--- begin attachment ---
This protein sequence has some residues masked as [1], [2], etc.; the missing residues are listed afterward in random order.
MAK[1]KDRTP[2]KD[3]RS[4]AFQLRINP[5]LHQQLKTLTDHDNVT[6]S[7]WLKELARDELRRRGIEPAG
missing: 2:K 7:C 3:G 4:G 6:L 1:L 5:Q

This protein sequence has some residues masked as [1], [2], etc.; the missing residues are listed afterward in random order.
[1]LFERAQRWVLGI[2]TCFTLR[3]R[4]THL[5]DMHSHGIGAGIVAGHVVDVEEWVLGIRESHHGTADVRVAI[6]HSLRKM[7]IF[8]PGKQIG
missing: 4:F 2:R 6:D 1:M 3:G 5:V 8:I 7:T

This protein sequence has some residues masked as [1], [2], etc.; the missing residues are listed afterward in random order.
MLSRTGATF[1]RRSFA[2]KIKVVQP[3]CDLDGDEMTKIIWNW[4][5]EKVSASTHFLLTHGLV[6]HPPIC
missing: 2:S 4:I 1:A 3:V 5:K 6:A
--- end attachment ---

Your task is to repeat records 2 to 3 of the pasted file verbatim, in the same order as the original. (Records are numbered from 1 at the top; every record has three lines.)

This protein sequence has some residues masked as [1], [2], etc.; the missing residues are listed afterward in random order.
[1]LFERAQRWVLGI[2]TCFTLR[3]R[4]THL[5]DMHSHGIGAGIVAGHVVDVEEWVLGIRESHHGTADVRVAI[6]HSLRKM[7]IF[8]PGKQIG
missing: 4:F 2:R 6:D 1:M 3:G 5:V 8:I 7:T

This protein sequence has some residues masked as [1], [2], etc.; the missing residues are listed afterward in random order.
MLSRTGATF[1]RRSFA[2]KIKVVQP[3]CDLDGDEMTKIIWNW[4][5]EKVSASTHFLLTHGLV[6]HPPIC
missing: 2:S 4:I 1:A 3:V 5:K 6:A